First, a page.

Unsaturating Softmax

13 Mar 2017

The Softmax Function

The softmax function is a multi-dimensional extension to the sigmoid function that projects an incoming vector to a unit simplex. Therefore it is quite frequenly used in logistic regression (classification) tasks to represent the multinomial distribution over the data classes.

Mathematically, it is represented as and in the -D case looks something like the figure below.

softmax plot Figure 1: Notice the flat surfaces (as and ).

Saturation in Softmax

As shown in figure 1, (very loosely speaking) softmax assigns very limited subset of values (from the input range) a probability mass that is significantly away from or , i.e. the slope of the neck of the curve is too steep. While this is not particularly a bad thing, it can greatly hinder learning in first order stochastic gradient update type methods as the gradients around the flatter surfaces become too small to be usefull. This occurs very frequently in non-linear models like deep neural networks and as a result various alternatives to the softmax functions have been proposed like relu, elu, etc that can resolve the saturation problem. While these solutions might solve the saturation issue but they surely cannot be used to replace the softmax function in cases where an explicit probability distribution is required by the model. In one of our recent papers, we describe one such model. Inspired by our findings, in this post I will try to provide some intuition about the saturation issue and how to adapt the softmax function in order to resolve the slowdown of learning with respect to saturation.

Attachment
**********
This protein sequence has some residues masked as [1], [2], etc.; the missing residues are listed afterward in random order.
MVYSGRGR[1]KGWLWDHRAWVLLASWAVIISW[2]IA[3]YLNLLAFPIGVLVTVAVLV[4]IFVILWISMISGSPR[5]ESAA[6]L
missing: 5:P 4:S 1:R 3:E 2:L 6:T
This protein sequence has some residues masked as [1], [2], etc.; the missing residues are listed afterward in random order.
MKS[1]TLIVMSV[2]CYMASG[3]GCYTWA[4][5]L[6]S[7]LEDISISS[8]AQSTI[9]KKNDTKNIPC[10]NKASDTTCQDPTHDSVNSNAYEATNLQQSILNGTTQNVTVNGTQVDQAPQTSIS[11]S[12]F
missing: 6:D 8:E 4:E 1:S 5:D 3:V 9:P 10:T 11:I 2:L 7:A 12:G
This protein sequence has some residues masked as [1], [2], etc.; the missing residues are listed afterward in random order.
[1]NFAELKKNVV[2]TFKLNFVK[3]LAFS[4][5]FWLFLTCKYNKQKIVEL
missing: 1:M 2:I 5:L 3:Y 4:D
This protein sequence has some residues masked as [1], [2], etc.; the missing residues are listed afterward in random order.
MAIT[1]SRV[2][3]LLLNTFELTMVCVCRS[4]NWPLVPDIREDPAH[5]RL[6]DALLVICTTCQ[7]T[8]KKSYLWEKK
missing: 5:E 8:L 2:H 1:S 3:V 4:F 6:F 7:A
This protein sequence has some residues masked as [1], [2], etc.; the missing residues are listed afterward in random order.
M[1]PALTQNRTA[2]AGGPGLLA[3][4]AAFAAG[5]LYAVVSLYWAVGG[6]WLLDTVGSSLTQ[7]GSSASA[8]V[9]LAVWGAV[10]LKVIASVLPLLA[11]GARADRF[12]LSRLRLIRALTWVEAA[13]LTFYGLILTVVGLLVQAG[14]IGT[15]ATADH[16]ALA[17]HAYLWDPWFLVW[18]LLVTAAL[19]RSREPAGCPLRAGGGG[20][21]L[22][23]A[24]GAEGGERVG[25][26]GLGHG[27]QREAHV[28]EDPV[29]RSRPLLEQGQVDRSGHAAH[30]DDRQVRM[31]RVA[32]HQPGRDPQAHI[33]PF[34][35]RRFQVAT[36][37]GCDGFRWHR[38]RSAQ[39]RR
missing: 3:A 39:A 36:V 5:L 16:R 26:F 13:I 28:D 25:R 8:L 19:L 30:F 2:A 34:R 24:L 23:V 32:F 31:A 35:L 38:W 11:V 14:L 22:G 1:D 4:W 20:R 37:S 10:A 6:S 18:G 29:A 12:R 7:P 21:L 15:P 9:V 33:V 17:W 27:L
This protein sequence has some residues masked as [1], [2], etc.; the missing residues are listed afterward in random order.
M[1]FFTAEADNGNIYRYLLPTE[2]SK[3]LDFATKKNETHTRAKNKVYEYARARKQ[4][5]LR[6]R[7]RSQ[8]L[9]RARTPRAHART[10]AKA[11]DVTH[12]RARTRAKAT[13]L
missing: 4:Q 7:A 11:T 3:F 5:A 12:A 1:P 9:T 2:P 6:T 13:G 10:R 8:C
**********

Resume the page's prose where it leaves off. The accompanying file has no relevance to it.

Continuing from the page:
De-constructing Softmax: General class of simplex projection methods.

For the context of this post, it would help to think of the softmax function as a method for unit-simplex projection. When it comes to simplex projection view of the softmax, what has always intrigued me is the arbitrary choice of using the number . So let’s de-construct the softmax function and see if there are other way of putting things back together such that they still sum to one without the saturation issue of the softmax function.

more tomorrow…